Dennis Venema

Evolving–Reconciling Evolution and Christian Theology

“The number one reason young Christians leave the faith [and that non-Christians find Christianity intellectually incoherent] is the conflict between science and faith, and that conflict can be narrowed to the conflict between evolutionary theory and human origins as traditionally read in Genesis 1-2” (Venema & McKnight, pp.104-105).

I just finished reading an engaging book released this year, a collaboration between two first-rate Christian scholars entitled Adam and the Genome: Reading Scripture after Genetic Science. Dennis Venema, who has a PhD in Genetics and teaches at Trinity Western University in Canada, along with Scot McKnight, who has a PhD in New Testament and teaches at Northern Seminary in Chicago, do a bang-up job bringing evolutionary theory and Christian theology into a constructive synthesis. Both of these men have ties to BioLogos, an organization composed of Christians who are evangelical in theology (shorthand for they affirm biblical authority and orthodox Christianity) and believe in theistic evolution, or that God created the world through the mechanism of evolution. I’ve found BioLogos to be the best resource at fostering informed dialogue between the scientific and Christian communities, and it was at a BioLogos gathering in New York when Dennis and Scot first met each other, which has now led to this book. 

Christianity and science have had their ups and downs throughout history. We can point to several positive examples between them. Gregor Mendel, the father of modern genetics, was a monk. Isaac Newton, a prominent scientist who discovered the theory of gravity, wrote that creation points to God. Frances Collins led the team that sequenced the human genome in the early 2000s and is an evangelical Christian. On the other hand, we’ve all heard the story of Galileo. His research supported Copernicus’ theory that our solar system is heliocentric—the earth and other planets revolve around the sun. After he (perhaps intentionally) slighted the pope in one of his works, Galileo was put on trial, told to curse his findings, and placed under house arrest for the rest of his life for contradicting the “clear” teaching of the Bible—that the earth is the center of the universe. 

Heliocentrism remained controversial for quite some time. Venema tells the story of John Edwards (not the famed American revivalist Jonathan Edwards of the First Great Awakening) who wrote an apologetic work in 1696 against heliocentrism, saying it clearly violates Scripture, which teaches the earth is the center of the universe. For, after all, Psalm 104:5 says “the Lord set the earth on its foundations; it can never be moved,” or Ecclesiastes 1:5 “And the sun rises and sets and returns to its place.” And how else could God make the shadow go backwards for Hezekiah in 2 Kings 20:1-11, or stop the sun in the sky for Joshua in Joshua 10:1-15? Edwards also said heliocentrism is contrary to reason. I like one of his arguments Venema quotes:

Nay, truly, if the earth were hurl’d about in a Circle (as these Persons assert) we should feel it to our sorrow, for we should not be able to keep our ground, but must necessarily be thrown off, and all Houses and other Buildings would be thrown down, being forcibly shared off from the Circumference of the Earth, as things that are laid on a Wheel are flung off by it when it turns round (Ibid., p. 10).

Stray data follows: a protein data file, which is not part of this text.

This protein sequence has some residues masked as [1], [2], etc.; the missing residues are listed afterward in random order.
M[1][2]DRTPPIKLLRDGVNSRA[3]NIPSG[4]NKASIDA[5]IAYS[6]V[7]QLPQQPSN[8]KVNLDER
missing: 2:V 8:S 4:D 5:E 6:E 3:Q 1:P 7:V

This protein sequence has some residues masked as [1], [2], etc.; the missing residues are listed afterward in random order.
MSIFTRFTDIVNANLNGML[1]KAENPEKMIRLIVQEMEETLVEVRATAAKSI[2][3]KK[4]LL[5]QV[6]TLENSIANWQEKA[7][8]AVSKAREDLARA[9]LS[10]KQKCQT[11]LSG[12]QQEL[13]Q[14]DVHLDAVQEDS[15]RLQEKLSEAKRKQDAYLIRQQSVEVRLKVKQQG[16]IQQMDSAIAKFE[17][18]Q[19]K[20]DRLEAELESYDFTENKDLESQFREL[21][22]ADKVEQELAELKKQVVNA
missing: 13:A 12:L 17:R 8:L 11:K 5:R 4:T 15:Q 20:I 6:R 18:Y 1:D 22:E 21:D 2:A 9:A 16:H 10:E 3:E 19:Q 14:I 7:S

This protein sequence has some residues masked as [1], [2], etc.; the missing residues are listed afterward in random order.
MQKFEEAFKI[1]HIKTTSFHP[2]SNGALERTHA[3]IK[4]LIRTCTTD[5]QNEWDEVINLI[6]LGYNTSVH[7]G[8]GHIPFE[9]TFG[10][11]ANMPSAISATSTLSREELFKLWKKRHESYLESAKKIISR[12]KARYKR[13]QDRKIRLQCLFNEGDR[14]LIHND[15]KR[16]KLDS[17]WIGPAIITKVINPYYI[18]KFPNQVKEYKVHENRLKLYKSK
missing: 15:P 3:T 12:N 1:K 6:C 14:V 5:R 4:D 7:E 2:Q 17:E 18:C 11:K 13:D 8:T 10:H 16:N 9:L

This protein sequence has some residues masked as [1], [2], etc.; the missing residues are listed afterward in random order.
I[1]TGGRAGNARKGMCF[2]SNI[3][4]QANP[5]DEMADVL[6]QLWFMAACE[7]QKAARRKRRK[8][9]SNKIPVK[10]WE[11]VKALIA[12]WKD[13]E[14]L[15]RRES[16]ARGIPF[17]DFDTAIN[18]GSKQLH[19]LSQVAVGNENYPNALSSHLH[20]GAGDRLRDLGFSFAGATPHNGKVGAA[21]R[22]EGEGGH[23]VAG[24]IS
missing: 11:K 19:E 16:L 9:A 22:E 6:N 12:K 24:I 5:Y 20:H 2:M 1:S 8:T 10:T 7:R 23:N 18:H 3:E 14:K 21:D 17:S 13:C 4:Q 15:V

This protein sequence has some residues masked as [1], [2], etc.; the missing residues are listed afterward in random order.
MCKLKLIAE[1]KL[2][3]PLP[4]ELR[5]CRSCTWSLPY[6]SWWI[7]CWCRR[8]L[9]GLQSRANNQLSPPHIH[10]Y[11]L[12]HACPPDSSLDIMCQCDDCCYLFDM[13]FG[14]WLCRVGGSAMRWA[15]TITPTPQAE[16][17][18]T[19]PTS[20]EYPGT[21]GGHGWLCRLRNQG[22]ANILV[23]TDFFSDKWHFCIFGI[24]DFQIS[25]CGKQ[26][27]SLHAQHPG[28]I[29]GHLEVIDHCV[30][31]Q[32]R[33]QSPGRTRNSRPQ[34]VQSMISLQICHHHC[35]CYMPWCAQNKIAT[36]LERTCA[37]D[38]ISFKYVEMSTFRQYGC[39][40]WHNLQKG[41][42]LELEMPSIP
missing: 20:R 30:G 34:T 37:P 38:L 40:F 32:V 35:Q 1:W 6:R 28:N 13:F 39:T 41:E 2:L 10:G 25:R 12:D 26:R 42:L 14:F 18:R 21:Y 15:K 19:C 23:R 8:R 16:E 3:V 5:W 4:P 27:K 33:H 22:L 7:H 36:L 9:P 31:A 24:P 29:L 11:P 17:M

Knowing what we know today, it may be a bit humorous to read an argument for being slung off the earth like a ball from a fast-pitch machine if the earth is really rotating and orbiting as fast as those heliocentrists say it is. Copernicus’ ideas had been around for about 150 years by the time Edwards wrote, however, some of the science was still coming in to confirm heliocentrism, and the vast majority of Christians (and probably people in the West in general) had been geocentrists for a long time. Today, that has been totally reversed, and you’d be hard-pressed to find anyone who claims to believe the earth is the center of the universe. And what of John Edwards’ claims that the sun being the center of our solar system is contrary to Scripture and reason? The fact is, hardly anyone sees it that way now. Bit by bit, as more and more research confirmed heliocentrism, people started to wonder if they’d been interpreting those Scriptures improperly. Now that we’ve put people into space and on the moon, it’s against all reason to think otherwise concerning the sun being the center of our solar system. While initially some were against it because of Scriptural and rational questions, the church shifted.

In a similar manner, ever since Darwin published his On the Origin of Species, we have been in the midst of another conversation concerning origins, and a similar slow and steady shift has been happening.

Exploring this topic inescapably leads us to the Bible and how we are to interpret it. Most Christians believe the Bible is inspired by God to teach us and help us live a holy life (2 Tim. 3:16-17), and Protestants especially hold that if a doctrine cannot be proved by Scripture, it should not be required as necessary to salvation. To believe or do something contrary to Scripture, properly interpreted, would be sinful.

Genesis 1-11 tells the story of a God creating all that exists in six days, an original human pair (Eve and Adam) who sinned in the garden of Eden, their exile from the garden, a murder of a brother, a flood, the building of a tower, the confusion of languages, and several genealogies. Elsewhere, the Bible depicts much of humanity being descended from Adam and Eve, including big names like Abraham, Isaac, Jacob, David, and Jesus (Luke 3:23-38). Paul teaches in Romans 5:12-21 that in Adam, sin was introduced into the world and because of that, death came to all people (see also 1 Corinthians 15:21-22).

When it comes to the sciences, physicists are telling us that the universe didn’t originate a few thousand years ago from a six day creation, but from a big bang 13.8 billion years ago. Our universe took shape over billions of years (the earth is estimated to be about 4.5 billion years old), and evolutionary science is indicating that life on earth evolved slowly but surely over several billion years, with modern humans arriving on the scene about 250,000 years ago. It also shows that humans didn’t come from one original pair, but from a pool of about 10,000 hominins during a bottleneck about 150,000 years ago (Ibid., 44; Venema shows there are several independent lines of evidence pointing to this conclusion in chapter 3).